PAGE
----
Fellows' educational programme aims to tackle the UK’s “maths challenge”

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Britain is currently facing a crisis in adult numeracy. RSA Fellows Seb Schmoller and David Jennings are seeking to address this challenge through their 'Citizen Maths' programme

Citizen Maths identifies the UK's 'maths challenge' as being a problem with what they describe as a 'stock' of people, and a 'flow' of learners in Britain today.

First, the 'stock'. The OECD’s 2013 Survey of Adult Skills suggests that about 10 million adults in Britain have gone through the education system without gaining confidence in maths at level 2 (this is the level that a 16-year old British school pupil would be expected to reach, although many do not). This systemic lack of maths fluency, which affects so many adults in the UK, is significantly limiting the potential of individuals and employers across the country.

Secondly, the 'flow'. Colleges and other learning providers are faced with an overwhelming number of level 2 maths learners and tight funding. This problem is also compounded by a shortage of suitably qualified and experienced maths teachers.

Over the last two years, led by Calderdale College, and working with the UCL Institute of Education, OCR and the Ufi Charitable Trust,  RSA Fellows Seb Schmoller and David Jennings have developed the Citizen Maths programme to tackle this gap in maths education. Citizen Maths is a free, open online maths resource for self-motivated adults who want to develop their grasp of maths at level 2. The course uses a mix of short video tutorials, practical exercises, and quizzes. Learners can choose which elements of the course to complete and can learn at their own pace.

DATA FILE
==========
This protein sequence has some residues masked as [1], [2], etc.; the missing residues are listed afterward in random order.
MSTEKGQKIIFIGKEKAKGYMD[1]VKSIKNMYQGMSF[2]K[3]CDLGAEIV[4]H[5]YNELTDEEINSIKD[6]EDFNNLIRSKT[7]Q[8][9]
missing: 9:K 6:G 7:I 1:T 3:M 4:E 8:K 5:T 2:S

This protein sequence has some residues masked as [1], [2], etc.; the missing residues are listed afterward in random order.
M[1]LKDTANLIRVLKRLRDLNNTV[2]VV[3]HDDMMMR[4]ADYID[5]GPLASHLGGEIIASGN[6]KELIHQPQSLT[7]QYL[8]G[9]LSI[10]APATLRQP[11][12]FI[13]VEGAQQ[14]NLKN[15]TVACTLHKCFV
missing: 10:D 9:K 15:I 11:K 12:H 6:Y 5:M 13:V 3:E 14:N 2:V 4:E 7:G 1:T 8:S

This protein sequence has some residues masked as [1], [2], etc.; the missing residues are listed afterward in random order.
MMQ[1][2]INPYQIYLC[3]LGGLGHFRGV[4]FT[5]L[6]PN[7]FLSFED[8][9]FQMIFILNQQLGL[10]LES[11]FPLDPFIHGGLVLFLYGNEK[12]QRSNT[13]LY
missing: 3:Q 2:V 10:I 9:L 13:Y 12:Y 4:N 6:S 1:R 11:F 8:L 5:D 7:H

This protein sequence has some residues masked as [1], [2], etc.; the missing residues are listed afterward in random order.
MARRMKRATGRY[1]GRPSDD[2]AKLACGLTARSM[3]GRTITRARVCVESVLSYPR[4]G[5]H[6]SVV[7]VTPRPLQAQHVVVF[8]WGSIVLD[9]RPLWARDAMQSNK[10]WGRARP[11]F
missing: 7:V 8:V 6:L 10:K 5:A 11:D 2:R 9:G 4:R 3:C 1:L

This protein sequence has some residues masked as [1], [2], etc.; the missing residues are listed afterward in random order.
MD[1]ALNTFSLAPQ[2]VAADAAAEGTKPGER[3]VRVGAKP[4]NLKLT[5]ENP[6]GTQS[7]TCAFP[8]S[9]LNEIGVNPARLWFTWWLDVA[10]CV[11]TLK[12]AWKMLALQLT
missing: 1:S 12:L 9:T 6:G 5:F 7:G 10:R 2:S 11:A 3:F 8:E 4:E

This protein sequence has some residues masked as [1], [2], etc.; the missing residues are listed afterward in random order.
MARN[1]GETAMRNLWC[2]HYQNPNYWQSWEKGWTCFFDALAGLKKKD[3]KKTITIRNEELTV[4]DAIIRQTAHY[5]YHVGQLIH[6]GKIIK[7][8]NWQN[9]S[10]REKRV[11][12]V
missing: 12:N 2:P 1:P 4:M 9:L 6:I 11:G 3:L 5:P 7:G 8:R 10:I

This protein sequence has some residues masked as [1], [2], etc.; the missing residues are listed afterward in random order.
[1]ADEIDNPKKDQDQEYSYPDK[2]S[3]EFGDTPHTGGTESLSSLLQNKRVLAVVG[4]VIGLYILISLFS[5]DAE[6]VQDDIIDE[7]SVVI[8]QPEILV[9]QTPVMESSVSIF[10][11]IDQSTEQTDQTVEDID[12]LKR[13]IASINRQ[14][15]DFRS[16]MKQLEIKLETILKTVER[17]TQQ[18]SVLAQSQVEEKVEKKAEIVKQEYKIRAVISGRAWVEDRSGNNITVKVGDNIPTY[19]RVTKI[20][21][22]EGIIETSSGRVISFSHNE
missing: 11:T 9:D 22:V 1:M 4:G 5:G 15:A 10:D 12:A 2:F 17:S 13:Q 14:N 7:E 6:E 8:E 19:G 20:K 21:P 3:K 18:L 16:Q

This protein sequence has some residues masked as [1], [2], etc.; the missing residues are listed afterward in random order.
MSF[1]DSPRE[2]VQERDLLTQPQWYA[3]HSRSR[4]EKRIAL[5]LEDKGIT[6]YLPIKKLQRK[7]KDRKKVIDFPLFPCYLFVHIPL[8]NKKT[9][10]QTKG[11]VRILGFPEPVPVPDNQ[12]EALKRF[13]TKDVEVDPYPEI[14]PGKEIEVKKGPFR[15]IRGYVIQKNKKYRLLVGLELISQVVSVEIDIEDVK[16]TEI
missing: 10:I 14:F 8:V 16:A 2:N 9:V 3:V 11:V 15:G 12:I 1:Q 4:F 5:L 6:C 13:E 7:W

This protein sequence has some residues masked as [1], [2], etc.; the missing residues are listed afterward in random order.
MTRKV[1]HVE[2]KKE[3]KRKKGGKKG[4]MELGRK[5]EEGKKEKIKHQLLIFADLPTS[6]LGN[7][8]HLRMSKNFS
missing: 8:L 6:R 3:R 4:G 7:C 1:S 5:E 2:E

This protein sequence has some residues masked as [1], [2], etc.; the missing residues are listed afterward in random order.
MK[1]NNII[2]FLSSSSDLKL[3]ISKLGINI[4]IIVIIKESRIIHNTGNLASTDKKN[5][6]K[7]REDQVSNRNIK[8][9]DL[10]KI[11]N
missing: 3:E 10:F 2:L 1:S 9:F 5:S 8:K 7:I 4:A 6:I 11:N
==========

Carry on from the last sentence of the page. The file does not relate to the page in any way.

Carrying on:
Each part of the course has been designed to take between 5 and 10 hours to complete and covers one powerful idea in maths, showing the idea in action in several different practical contexts. For example, the concept of mathematical uncertainty is applicable to the following situations:

  • Judging risk and making decisions - understanding the value of insurance and risk comparisons;
  • Gaming - appreciating odds in roulette, dice, horse-racing;
  • Modelling - the uncertain prediction of the weather.

The final two sections of the course have just been launched. These parts, which cover pattern and measurement, have been added to existing modules that focus on proportion, representation and uncertainty to make up about 50 learning hours in total. The learning experience is demonstrated in this four-minute screencast.

So far well over 5,000 people have registered for the course. If you are interested in joining them and improving your maths skills then you can sign up to Citizen Maths here.

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